The Secondary Phase aims to prepare students for adulthood by:
- Providing individual teaching programmes for students who benefit from an autism-friendly learning environment
- Enabling the best possible learning outcomes for each student, externally accredited where appropriate
- Moving each student forward in their development of social and communication skills, within a safe and supportive environment
- Enabling students to experience personal fulfilment through celebrating success
- Enabling students to develop increased awareness, engagement and understanding of the world around them, to empower them to develop as responsible, positive contributors to society.
Learning in the Secondary Phase
“Students’ achievement is outstanding because all students, whatever their learning difficulty or disability, are given work that stretches them. Also, students benefit from the very wide range of learning experiences provided by the school.” – Ofsted, March 2013
There are five classes that make up the Secondary Phase. Each class is led by a teacher and several teaching assistants, who support students along their learning journeys.
The pace of learning and support is guided by each student’s needs through a personalised learning approach, supporting learning, communication, physical, medical and health needs, amongst others. Classes in the Secondary Phase adopt a ‘Total Communication’ approach using Signalong and ‘Communicate in Print’ symbols.
Additional support for learning is provided in a number of ways, depending on the needs of the student. This additional support can include:
- Support from classroom staff regarding learning approaches and interventions
- Use of sensory equipment in each class such as weighted blankets and ball-chairs
- Individual and small group work, including with the on-site speech and language therapist
- Use of communication systems such as PECs
- Multi-sensory approach to learning
- Therapeutic input such as massage and music therapy
- Support and input from a range of other professionals where set out as part of a students’ EHCP provision.
The secondary phase places a strong focus on success is the basis for a positive learning environment and supports students in developing:
- Personal fulfilment
- Pride and esteem
- Respect for the achievements of others
Individual rewards systems are used for each student depending on their requirements. These successes as well as qualifications and awards, can contribute towards each student’s record of achievement.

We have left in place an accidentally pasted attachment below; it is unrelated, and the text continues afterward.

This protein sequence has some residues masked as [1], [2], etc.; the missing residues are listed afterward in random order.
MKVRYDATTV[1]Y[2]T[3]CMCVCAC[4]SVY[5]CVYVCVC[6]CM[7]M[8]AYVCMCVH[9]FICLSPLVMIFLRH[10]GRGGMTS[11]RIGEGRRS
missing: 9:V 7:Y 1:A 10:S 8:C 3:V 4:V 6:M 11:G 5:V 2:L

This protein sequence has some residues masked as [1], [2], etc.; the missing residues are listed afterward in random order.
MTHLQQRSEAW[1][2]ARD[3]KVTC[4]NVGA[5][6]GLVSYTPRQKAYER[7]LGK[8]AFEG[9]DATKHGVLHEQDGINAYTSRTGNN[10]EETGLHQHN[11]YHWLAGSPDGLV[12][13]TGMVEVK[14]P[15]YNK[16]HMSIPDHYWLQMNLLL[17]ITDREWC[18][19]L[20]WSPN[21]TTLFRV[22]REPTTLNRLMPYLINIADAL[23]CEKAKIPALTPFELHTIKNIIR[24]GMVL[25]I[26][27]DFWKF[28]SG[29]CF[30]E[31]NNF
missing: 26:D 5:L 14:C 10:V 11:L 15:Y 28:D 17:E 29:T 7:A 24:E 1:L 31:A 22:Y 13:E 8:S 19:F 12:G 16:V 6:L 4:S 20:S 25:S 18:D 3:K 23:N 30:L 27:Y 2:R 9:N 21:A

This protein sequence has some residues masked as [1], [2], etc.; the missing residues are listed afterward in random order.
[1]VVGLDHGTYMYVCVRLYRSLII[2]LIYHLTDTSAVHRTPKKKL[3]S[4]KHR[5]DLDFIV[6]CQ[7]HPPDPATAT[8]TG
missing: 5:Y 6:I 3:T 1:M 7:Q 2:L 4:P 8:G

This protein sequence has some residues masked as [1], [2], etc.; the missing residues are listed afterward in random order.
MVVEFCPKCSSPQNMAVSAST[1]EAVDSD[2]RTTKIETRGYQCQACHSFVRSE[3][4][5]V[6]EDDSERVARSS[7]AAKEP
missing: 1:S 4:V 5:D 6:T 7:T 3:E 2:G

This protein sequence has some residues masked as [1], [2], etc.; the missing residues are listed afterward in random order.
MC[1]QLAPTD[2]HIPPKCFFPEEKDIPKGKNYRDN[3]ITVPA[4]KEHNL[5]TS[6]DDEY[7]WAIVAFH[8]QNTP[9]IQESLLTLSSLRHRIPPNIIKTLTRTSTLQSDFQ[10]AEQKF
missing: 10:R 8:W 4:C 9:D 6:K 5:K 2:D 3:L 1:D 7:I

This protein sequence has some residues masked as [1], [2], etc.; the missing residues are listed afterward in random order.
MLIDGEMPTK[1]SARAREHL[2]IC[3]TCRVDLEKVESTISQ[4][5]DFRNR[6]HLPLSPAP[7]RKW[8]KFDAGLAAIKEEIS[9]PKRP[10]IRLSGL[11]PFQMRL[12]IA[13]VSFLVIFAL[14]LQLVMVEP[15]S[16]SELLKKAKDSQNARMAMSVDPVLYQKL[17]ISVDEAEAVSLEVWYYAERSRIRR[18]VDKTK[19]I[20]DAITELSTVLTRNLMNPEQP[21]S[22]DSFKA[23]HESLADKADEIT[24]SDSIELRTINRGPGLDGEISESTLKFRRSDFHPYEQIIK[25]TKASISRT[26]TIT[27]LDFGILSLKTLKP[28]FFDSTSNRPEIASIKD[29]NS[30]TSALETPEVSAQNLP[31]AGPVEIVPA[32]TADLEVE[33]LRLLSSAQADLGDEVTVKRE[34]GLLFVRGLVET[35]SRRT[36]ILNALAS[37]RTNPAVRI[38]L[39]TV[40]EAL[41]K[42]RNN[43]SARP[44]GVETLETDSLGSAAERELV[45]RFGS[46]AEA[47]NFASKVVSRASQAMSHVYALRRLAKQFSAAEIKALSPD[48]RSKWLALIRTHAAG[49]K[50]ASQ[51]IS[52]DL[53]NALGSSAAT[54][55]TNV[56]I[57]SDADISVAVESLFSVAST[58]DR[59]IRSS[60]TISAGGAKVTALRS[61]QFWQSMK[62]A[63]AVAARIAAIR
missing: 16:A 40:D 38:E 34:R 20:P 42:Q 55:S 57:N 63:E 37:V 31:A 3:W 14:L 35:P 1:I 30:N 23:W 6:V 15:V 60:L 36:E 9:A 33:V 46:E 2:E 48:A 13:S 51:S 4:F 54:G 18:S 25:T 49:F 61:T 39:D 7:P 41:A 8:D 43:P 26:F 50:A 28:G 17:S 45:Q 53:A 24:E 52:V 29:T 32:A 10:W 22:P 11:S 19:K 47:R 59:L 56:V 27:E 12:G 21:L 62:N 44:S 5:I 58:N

Working together to achieve
Working in partnership with others is key in achieving the best possible outcomes for all students. We recognize the value of:
- Close partnerships with parents and carers, including daily communication via the home-school book
- Input from other professionals to help meet student needs as set out in the EHCP
- Helping students to develop skills to work collaboratively with those from other classes across the school
- Enabling students to work with others for spiritual, moral, cultural and social learning and for events such as arts week, healthy schools week and autism awareness week.
- Working with the local community so students can relate what they are learning in school to the real world
- Input from Adele Miller, who provides our young people from Year 9 upwards, with access to Information, Advice and Guidance for Post 16 options
- Links with Post 16 providers through our Future Pathways Evenings
“The Secondary Phase curriculum is planned to ensure breadth and balance, entitlement and opportunity for all of our learners.” – Ofsted, March 2013
The Secondary Phase offers a broad, balanced, age-appropriate curriculum reflecting students’ learning entitlement whilst recognising individual needs and stages of development. The school recognizes the achievements of all of its students and a wide range of accreditation is available that reflects students’ achievements at an appropriate level.
For all of our students, we believe that learning is most effective when it takes place in context, is active and social and where learners are encouraged to be reflective, enabling them to grow in confidence as learners, to be as independent as possible in their adult lives. The secondary phase curriculum at Springwood, offers varied, creative opportunities for young people to become involved in the school community that range from involvement in eco-projects and recycling, volunteer work within the local community and running class business enterprise tasks and activities.